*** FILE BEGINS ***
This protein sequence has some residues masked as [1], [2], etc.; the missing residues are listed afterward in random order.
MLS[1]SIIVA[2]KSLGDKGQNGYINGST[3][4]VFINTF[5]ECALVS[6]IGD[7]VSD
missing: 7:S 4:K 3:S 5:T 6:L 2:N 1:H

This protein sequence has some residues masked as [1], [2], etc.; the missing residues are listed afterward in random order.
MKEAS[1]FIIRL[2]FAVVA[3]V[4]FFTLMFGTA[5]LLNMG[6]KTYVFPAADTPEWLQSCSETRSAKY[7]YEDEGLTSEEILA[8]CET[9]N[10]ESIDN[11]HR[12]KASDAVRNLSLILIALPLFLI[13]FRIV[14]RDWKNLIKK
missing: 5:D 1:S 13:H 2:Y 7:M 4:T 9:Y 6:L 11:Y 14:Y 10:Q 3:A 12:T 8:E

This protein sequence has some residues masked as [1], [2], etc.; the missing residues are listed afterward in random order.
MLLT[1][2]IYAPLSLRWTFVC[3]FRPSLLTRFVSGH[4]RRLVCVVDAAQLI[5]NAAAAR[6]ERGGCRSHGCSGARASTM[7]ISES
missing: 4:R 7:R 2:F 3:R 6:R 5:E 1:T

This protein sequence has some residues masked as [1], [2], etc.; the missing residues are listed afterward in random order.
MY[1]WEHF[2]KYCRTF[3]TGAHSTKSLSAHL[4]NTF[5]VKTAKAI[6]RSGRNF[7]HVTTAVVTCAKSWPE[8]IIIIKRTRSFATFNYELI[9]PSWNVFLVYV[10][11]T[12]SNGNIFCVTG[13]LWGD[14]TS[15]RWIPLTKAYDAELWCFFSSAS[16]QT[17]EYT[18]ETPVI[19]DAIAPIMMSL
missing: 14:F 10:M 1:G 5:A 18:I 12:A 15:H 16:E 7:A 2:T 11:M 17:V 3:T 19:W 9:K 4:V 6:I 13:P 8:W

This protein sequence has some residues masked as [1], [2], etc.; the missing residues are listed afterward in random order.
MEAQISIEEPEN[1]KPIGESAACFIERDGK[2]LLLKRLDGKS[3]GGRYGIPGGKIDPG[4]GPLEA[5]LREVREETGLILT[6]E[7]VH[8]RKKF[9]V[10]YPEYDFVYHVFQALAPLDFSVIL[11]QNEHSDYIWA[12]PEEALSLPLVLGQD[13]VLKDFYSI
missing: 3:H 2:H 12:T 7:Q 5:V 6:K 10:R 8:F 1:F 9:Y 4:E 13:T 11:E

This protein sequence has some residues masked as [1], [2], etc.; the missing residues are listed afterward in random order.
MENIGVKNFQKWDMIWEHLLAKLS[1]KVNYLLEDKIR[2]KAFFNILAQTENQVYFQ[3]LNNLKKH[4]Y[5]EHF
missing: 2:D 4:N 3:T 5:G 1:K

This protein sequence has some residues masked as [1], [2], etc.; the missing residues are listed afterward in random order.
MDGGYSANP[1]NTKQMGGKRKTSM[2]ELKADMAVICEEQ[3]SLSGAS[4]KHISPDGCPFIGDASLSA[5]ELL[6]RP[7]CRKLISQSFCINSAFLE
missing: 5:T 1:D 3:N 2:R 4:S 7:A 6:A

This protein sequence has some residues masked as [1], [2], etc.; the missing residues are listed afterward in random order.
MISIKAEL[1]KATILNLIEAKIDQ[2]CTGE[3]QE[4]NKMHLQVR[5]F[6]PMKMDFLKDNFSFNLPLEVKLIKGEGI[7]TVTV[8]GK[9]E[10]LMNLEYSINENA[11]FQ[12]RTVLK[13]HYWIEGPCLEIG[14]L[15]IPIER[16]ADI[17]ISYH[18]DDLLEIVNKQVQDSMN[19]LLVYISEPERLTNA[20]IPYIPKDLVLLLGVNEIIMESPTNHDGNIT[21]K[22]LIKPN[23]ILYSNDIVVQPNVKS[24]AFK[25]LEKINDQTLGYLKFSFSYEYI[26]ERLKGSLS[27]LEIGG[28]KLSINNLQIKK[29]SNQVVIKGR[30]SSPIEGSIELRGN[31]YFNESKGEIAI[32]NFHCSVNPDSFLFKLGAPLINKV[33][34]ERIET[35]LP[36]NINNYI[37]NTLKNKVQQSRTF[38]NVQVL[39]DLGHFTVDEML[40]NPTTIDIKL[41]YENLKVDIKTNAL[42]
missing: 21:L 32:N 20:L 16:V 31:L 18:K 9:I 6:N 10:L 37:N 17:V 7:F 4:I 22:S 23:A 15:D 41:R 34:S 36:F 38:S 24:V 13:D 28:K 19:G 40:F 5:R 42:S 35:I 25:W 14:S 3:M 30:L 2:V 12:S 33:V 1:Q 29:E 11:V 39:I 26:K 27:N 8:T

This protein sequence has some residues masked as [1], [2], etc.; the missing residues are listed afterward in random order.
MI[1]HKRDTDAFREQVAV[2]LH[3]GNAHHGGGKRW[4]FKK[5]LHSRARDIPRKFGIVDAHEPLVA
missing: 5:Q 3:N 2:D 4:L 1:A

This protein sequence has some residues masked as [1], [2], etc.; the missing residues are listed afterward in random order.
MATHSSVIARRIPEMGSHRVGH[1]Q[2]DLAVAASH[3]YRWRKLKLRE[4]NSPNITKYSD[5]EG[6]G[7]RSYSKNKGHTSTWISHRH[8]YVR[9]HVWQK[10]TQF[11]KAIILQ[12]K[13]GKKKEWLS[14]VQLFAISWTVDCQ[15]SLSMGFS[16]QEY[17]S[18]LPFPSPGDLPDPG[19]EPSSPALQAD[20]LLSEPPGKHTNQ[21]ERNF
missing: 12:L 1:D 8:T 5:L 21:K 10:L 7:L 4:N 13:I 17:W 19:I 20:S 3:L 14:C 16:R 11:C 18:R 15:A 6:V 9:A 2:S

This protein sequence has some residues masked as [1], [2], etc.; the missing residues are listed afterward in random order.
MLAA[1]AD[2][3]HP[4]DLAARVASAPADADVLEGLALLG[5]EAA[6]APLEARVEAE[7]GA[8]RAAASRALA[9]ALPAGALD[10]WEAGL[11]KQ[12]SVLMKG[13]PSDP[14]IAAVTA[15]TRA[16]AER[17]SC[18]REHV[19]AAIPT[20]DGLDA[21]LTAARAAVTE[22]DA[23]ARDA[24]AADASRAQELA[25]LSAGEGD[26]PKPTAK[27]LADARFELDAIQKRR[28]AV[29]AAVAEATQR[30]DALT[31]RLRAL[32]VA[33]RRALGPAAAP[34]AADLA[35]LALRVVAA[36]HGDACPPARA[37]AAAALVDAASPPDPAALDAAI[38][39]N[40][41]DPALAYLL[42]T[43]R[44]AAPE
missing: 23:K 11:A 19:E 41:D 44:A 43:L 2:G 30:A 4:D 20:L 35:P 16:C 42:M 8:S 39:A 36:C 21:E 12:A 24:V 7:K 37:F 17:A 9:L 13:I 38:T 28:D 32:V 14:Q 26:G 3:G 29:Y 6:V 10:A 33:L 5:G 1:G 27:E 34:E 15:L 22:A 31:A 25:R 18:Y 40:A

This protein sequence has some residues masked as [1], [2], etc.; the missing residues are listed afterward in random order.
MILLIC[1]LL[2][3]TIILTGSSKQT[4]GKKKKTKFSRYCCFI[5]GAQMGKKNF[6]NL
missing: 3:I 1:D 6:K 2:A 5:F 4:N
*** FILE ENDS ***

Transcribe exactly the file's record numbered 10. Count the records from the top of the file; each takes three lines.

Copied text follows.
This protein sequence has some residues masked as [1], [2], etc.; the missing residues are listed afterward in random order.
MATHSSVIARRIPEMGSHRVGH[1]Q[2]DLAVAASH[3]YRWRKLKLRE[4]NSPNITKYSD[5]EG[6]G[7]RSYSKNKGHTSTWISHRH[8]YVR[9]HVWQK[10]TQF[11]KAIILQ[12]K[13]GKKKEWLS[14]VQLFAISWTVDCQ[15]SLSMGFS[16]QEY[17]S[18]LPFPSPGDLPDPG[19]EPSSPALQAD[20]LLSEPPGKHTNQ[21]ERNF
missing: 12:L 1:D 8:T 5:L 21:K 10:L 7:L 4:N 13:I 17:W 19:I 20:S 3:L 14:C 16:R 11:C 18:R 15:A 6:V 9:A 2:S